Sunday, October 31, 2010


It has been a growthful month with much to do and much to ponder. I have felt overwhelmed at times with the amount that I needed to accomplish and then at times I felt incredible peace and pure joy.

Part of the reason that I am feeling a little overwhelmed is because I am taking a class in New York and I need to rearrange my work schedule to accommodate the four and half hour schlep back and forth into the city. Plus, I have two mentees to tend to, I have appointments with my supervisor and my spiritual counselor. I'm on the reunion committee and I'm on the alumni committee. I am a Deans' Assistant. Then there are all things that need taking care of at home- which isn't much of a home.

Here it is 4:30 in the morning and I am listening to my brother play the same six notes on the organ. I think I were to kill him at this moment, it would be considered justifiable homicide. He is the bane of my existence and I'm sure there is a karmic lesson that I need to work out with him...

The class I am taking is about the "The Cloud of The Unknowing." It has been an interesting month because of this reading. What I have really begun to own is my divinity. My oneness with God. And how far along this path I have already come. Now I know that smacks of ego, but it isn't ego. I am not comparing myself to others and where they are. I am just a little surprised that I have come so far. It is only by God's grace that I am here.

This book is interesting. It was written by a teacher teaching a pupil in the art of contemplative centering prayer. I haven't done centering prayer before and I find it somewhat challenging. Although last night, I sat down and I did it for forty-five minutes. It is like meditating, very similar, and I was able to maintain consciousness throughout, my mind however, just chattered away. I was able to transcend it for brief moments. It was really lovely and I will continue to practice this form of meditation.

However, my ah-ha moment came last week. I missed class because I had decided to stay home and participate in the webinar instead of doing the big schlep and then found that I could not sign into the webinar. It was very frustrating. Then that night I had a dream. It was one of "those" dreams that I have. In my dream, I was in class and my dear friend Sharon Spilkin came all the way from South Africa to be in the class. I was so surprised to see her at One Spirit. We were in class; I was looking at a small computer screen watching the class and I heard a booming voice say, "Look up!" I looked up and I was really surprised to see everyone, including Sharon looking at a computer screen. No one was looking at the class living class. Everything was grey and smokey. I said to Sharon, "Look up. You came all the way from South Africa and all you are doing is looking at a computer screen." Then I shouted to everyone, "Look up!" They did. Everyone looked around as if dazed.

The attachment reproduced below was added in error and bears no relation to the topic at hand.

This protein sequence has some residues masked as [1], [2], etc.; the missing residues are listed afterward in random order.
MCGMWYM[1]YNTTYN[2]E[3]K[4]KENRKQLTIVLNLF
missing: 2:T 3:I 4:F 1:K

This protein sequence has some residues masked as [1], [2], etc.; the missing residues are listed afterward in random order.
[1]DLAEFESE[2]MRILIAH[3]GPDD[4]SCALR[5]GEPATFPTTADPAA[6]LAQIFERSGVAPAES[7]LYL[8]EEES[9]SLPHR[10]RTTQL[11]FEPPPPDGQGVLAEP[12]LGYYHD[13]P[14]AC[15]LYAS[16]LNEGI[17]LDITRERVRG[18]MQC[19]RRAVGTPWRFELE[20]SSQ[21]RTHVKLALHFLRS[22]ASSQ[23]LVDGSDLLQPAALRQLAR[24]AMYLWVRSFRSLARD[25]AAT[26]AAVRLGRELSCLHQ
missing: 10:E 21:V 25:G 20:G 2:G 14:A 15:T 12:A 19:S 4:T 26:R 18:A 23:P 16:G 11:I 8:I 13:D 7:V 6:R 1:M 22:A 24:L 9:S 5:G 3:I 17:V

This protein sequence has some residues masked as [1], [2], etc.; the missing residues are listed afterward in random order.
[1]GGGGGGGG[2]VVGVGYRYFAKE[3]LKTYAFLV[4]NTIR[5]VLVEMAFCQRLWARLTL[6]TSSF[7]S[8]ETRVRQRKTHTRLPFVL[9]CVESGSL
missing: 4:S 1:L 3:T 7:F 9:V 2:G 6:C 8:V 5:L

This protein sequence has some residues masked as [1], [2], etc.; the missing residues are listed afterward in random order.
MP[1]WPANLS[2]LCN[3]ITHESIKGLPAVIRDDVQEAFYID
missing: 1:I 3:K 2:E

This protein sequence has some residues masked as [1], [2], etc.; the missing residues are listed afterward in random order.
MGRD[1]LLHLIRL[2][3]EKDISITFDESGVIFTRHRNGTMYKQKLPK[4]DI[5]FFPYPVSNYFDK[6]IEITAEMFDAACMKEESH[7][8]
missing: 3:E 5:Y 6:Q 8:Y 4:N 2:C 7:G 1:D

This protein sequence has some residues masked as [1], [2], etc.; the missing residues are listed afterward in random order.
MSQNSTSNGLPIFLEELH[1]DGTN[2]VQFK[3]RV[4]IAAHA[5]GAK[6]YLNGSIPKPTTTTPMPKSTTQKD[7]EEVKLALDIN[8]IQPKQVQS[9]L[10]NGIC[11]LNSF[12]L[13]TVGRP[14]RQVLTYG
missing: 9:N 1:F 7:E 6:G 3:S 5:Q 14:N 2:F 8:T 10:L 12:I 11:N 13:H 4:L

But, while this was going on, there were two songs playing simultaneously in the background. One was a line from Neil Young's song "After the Gold Rush" and the other was Leonard Cohen's "Hallelujah!" "Hallelujah!" played in its entirety. I word every word of it. From Neil Young's song the line "All in a dream" played over and over. It was then that I had my own "Hallelujah!" moment. 

In the song he talks about the nature of human suffering, how we bring it on ourselves. Part of the lyrics are, "...our love is not a victory march, it's a cold and broken Hallelujah." It's a song about the moment of release, sexual release and also spiritual surrender. 

I'm not sure I'm so taken with this song. It's a painful song and I have been listening to it ever since. I have been listening to K.D.Lang's version mostly, it's more musical than Leonard Cohen's and her voice is better.

Human suffering is part of life. We live - we suffer. But, much of our suffering is of our own doing. We are the architects of it. It is only when we are able to release does it end. It is that moment of surrender that is the Hallelujah moment. As we surrender and allow, that is the moment the Holy Spirit is able to move in and we have are able to have union with God. We can also do the same thing through joy. It doesn't only have to be brought on my suffering. The Holy Spirit can move through us in those moments of joy too.